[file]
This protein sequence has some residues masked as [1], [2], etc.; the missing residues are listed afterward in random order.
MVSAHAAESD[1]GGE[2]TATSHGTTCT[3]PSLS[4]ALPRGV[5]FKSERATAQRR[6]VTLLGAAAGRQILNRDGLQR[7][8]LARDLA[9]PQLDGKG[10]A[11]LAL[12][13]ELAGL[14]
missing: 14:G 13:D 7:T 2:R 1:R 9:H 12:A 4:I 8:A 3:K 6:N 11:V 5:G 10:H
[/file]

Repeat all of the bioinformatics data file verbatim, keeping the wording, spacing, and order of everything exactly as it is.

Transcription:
This protein sequence has some residues masked as [1], [2], etc.; the missing residues are listed afterward in random order.
MVSAHAAESD[1]GGE[2]TATSHGTTCT[3]PSLS[4]ALPRGV[5]FKSERATAQRR[6]VTLLGAAAGRQILNRDGLQR[7][8]LARDLA[9]PQLDGKG[10]A[11]LAL[12][13]ELAGL[14]
missing: 14:G 13:D 7:T 2:R 1:R 9:H 12:A 4:I 8:A 3:K 6:N 11:V 5:G 10:H